Unfortunately, as with many tropical areas around the world, the rare and exquisite flora and fauna of Malaysian Borneo are losing their habitats due to deforestation for commercial timber and the planting of palm oil plantations. And the increase in these activities has also enhanced the illegal wildlife trade, as cleared forests offer easier access to remote areas. We hope after reading this you’ll consider the absolutely incredible array of animals on Borneo, and everywhere on earth, and think about our responsibility as humans and world travelers to preserve them—on Earth Day and beyond.



Interested in traveling to Borneo? While we can’t guarantee sightings of the spectacled flower pecker or Sunda clouded leopard, we do offer two tours to Malaysian Borneo, with itineraries designed to immerse you in the incredible flora, fauna and human cultures of this exotic island. Check out those tours here.

Happy Earth Day from Friendly Planet Travel

Here at Friendly Planet Travel, we try to make every day Earth Day. Our tours are designed to show our travelers some of the most beautiful sights of the world. So we must take care of them. That’s why we’re firm believers in sustainable travel. FP_Recycle.jpg
Sustainable travel is a much-discussed concept that is, actually, a great deal more complex than recycling your trash, or trying to use your hotel towels more than once. Not that those aren’t cardinal rules of all decent world travelers, but if you live in New York and want to visit Thailand, there’s no way to avoid the long, environmentally costly flight.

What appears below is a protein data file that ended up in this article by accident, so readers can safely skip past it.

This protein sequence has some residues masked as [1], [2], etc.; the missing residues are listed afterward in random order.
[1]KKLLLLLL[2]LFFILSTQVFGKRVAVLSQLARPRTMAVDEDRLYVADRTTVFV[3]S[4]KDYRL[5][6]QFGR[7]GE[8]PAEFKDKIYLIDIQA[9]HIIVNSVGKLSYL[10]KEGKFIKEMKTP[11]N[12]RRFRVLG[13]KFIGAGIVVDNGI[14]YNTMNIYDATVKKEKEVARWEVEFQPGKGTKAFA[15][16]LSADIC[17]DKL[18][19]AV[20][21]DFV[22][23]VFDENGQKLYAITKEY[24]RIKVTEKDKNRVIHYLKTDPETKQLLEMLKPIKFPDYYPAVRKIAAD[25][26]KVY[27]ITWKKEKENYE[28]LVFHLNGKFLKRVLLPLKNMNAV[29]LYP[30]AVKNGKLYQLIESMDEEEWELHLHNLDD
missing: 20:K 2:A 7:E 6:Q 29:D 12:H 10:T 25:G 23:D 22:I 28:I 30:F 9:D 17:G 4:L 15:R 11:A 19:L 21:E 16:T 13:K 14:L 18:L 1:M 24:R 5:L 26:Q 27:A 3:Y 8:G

But it is possible to tread softly once at your destination. And by treading softly, I mean treating not only the land, but the people, with respect and dignity.
Friendly Planet Travel tours all rely on local companies, local guides, and as many locally owned and run hotels and attractions as we can possibly arrange, so that the people who live in the places we’re visiting enjoy the benefit of our visits. By manifestly supporting local communities, they will become better stewards of the resources that give them back a decent living.
We also believe in supporting local communities by contributing to important local projects that provide material help, like digging wells, supplying schools, and contributing to self-help projects for the least privileged. We are motivated every day in our efforts at creating our tours by the belief that in getting to know people and cultures that are different from our own, we build our own small but important bridges toward a healed planet.
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Photo by Tali Miller